North American GDP Contracted Last Quarter

May 29, 2015

U.S. and Canadian real GDP declined at similar annualized rates of 0.7% and 0.6% in the first quarter.  Those were the first contractions in four quarters in the U.S. instance and in 19 quarters in Canada’s case.  U.S. nominal GDP fell 0.9%, and the personal consumption price deflator registered an on-year uptick of only 0.3%, down from 1.1% in the year to 1Q14 and 1.4% in the year to 2Q15.

U.S. real GDP grew at a mere 0.7% annualized over the six months between 3Q14 and 1Q15.  While personal consumption accounted for 2.1 percentage points (ppts) of GDP growth in the last half year, net exports and government expenditures exerted a combined drag of 1.75 ppts.  Inventories, residential investment, and business non-residential spending each lent small upward support to GDP growth, combining for 0.4 ppts.

Canada’s contraction followed positive growth of 2.2% annualized in the fourth quarter and 3.2% in the third quarter of 2014.  The monthly measure of Canadian GDP fell 0.2% in January and March, flanking a 0.1% drop in February. 

The on-year increases of U.S. and Canadian GDP were similar last quarter at 2.7% and 2.4%.  These gains exceed the rate of potential GDP, but the momentum as attested by examining only the past six months lies below the non-inflationary growth speed limits.  It should be noted, too, that reported U.S. GDP growth far overstates the rise in overall economic well-being according to empirical work by the Boston Consulting Group that looks at several other measures, too.  Taking these factors into consideration, U.S. well-being improved at a rate of just 0.5% per year between 2006 and 2013, and over fifteen other countries performed better than the United States, which lagged especially in areas such as income equality and infrastructure.

The big question since the Federal Reserve, Bank of Canada and a slew of other central banks cut short-term interest rates to zero or nearly so has been whether a time would ever come when the advanced economies could handle positive interest rates of a couple of percentage points again without dipping into renewed recession.  The answer to that question remains uncertain.  Economic growth continues to sputter along at a pace well below the old normal in spite of very loose monetary policies.  Another policy approach to achieving escape velocity might have been to run very stimulative fiscal polices, which was the advised course that Keynes produced in the 1930s, but governments everywhere have instead prioritized deficit reduction, relegating easy money policies to a task that it is not optimally equipped to handle.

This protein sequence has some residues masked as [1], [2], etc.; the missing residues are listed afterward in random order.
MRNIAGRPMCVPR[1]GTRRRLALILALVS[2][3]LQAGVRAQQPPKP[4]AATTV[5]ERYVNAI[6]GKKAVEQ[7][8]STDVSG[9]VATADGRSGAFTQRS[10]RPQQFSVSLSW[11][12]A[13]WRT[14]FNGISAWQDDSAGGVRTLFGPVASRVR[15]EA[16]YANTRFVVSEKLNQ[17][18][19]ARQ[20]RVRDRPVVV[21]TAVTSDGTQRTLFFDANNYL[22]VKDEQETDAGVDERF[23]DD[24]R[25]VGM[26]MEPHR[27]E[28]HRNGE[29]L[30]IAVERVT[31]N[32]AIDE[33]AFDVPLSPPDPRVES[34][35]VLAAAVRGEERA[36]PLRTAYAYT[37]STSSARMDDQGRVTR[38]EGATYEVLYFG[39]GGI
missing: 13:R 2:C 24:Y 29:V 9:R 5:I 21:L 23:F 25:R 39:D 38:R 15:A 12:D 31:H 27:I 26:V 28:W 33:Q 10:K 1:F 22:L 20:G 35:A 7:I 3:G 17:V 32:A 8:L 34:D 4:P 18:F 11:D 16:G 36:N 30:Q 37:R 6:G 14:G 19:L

How much harm, proponents of higher U.S. interest rates both within and outside the Fed, keep asking?  The point, however, is that it’s not about a mere 25 basis points.  By shifting to a tightening bias, the Fed puts upward pressure on the dollar and long-term interest rates, and these levers account for the biggest shift in U.S. monetary conditions.  Some the shift already has occurred, and more lies ahead as the Fed tests the waters to see if the U.S. economy can tolerate a more normalized monetary stance.

Copyright 2015, Larry Greenberg.  All rights reserved.  No secondary distribution without express permission. 

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